Integrating physics and chemistry into biological contexts seemed difficult at first, however, in reality, they intertwine quite a lot in biology, specifically in biochemistry. In the first semester of biochemistry, we investigated the metabolism of ethanol using ADH. It was interesting to do this project because I had not done anything like it before and it was cool to apply a real-world topic to something that occurs inside the body. This lab proved that individuals that have lower levels of ADH become intoxicated faster while individuals with higher levels of ADH take longer to become intoxicated since ADH catalyzes the metabolism of ethanol. This incorporated topics of chemistry and physics because we investigated metabolism which is a major topic in chemistry as well as the velocities of the mixtures which is a major topic in physics.
I have also taken two semesters of physics during my time at Longwood. The first semester did not go too in-depth on biology-related material, however, the second semester incorporated a lot more biology-specific topics! I have enjoyed physics a lot throughout the past two semesters because it has come easier for me to learn and I think it is interesting the way each topic can be related to the next and build off each other. One of the topics that directly related to biology was when we learned about the electricity within the human heart. It was really interesting to learn about pacemakers and electrocardiograms. Electricity is a major topic in physics and being able to relate it back to the human body and how it allows the human heart to function properly is fascinating.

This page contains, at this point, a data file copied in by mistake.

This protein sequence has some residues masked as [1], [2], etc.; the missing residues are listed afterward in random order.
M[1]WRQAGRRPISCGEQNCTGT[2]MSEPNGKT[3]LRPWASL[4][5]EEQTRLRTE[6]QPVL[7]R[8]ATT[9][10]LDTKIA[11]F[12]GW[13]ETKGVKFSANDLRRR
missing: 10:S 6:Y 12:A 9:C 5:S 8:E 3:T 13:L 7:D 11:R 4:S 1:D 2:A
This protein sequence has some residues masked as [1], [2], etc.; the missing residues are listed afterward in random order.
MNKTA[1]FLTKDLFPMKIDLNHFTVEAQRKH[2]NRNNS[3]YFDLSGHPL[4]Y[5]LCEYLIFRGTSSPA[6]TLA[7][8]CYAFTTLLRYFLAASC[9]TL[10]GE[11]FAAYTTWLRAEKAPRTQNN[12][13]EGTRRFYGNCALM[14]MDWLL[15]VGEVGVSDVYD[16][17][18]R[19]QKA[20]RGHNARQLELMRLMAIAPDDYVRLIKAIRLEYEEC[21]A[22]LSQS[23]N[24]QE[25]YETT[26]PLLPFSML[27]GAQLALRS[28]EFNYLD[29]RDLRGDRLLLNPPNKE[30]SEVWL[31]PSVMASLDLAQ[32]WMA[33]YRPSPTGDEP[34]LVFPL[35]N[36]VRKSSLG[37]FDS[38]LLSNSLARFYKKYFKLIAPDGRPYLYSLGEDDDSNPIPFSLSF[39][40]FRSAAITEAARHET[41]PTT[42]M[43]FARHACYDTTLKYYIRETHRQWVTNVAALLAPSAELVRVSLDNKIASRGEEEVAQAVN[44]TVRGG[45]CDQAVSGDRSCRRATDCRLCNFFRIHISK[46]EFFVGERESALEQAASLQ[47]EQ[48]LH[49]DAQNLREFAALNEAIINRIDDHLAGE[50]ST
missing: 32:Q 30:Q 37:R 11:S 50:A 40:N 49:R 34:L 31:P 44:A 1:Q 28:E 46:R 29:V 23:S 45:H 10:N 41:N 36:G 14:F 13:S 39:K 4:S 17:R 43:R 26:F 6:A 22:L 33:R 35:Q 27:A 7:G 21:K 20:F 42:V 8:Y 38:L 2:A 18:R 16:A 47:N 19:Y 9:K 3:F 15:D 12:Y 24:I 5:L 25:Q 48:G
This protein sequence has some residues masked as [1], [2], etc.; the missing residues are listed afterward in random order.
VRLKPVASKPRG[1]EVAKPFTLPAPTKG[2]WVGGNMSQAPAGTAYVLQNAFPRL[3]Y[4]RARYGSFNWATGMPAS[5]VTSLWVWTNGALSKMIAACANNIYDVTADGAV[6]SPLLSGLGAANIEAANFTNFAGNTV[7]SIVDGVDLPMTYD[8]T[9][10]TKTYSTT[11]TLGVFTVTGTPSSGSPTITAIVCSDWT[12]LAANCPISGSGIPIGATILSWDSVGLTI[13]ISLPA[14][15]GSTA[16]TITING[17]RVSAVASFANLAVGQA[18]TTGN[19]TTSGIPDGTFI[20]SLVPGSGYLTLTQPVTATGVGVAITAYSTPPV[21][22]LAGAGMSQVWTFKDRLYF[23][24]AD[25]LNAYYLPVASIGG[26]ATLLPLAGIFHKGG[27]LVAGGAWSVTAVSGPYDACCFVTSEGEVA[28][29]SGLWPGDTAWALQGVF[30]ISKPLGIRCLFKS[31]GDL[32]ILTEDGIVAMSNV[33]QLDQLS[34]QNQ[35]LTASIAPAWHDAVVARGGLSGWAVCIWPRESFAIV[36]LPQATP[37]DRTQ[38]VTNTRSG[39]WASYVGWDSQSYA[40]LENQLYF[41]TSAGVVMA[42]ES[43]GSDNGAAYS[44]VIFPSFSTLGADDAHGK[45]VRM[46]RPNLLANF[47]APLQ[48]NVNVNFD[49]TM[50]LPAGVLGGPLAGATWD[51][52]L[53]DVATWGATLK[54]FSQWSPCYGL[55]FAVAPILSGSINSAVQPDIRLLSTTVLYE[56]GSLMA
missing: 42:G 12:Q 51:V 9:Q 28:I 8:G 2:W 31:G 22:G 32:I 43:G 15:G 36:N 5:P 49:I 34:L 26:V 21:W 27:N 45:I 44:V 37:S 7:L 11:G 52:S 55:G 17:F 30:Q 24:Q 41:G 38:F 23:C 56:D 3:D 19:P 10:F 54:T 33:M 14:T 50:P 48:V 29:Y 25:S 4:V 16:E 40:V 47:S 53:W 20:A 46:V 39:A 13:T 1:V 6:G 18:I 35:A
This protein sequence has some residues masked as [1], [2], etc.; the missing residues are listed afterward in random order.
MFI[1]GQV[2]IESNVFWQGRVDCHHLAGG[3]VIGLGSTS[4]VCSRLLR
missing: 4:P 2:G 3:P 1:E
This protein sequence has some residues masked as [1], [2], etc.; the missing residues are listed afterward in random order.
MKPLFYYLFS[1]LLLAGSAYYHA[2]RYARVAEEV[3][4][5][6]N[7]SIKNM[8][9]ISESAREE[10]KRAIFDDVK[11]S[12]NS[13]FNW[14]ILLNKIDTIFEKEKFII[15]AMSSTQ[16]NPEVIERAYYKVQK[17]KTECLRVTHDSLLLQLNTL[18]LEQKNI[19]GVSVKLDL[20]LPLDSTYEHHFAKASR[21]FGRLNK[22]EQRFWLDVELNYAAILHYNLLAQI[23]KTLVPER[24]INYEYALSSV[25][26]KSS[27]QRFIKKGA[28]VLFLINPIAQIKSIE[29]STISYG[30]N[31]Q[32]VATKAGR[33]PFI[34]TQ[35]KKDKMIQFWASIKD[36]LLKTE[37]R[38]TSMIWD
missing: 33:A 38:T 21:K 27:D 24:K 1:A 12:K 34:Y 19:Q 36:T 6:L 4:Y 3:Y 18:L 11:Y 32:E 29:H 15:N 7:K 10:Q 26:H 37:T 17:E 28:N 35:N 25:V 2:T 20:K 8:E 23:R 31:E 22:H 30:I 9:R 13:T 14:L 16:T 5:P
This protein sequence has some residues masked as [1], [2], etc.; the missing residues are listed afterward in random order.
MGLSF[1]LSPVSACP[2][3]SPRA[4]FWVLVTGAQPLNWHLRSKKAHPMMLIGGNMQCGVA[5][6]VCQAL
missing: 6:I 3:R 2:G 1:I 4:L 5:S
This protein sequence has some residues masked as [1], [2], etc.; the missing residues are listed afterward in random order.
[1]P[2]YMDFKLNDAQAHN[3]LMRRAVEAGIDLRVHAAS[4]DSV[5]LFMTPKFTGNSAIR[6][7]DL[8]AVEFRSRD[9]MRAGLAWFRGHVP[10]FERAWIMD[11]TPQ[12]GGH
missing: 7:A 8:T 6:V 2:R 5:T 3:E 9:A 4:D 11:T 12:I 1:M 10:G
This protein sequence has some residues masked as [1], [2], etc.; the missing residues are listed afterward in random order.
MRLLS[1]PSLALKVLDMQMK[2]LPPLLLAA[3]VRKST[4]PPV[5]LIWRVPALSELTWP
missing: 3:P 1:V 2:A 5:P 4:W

I also took organic chemistry freshman year. During that time we were able to apply complex chemistry topics to biological ideas. For example, one lab assignment was to review specific literature and analyze it. During this process, I was able to recognize and research how thalidomide can cause certain birth defects and why/ how that occurs. Thalidomide is a common teratogen that disrupts the embryo inside a person’s womb during development. Through the analysis of the literature, I was able to learn that there are certain isomers of the chemical thalidomide that specifically cause disruptions in the development of an embryo or fetus. I found this particularly interesting because I had previously heard about thalidomide and being able to learn about the specific variations of the chemical through organic chemistry opened my eyes to a lot of other examples like this that can be applied through chemistry and biology.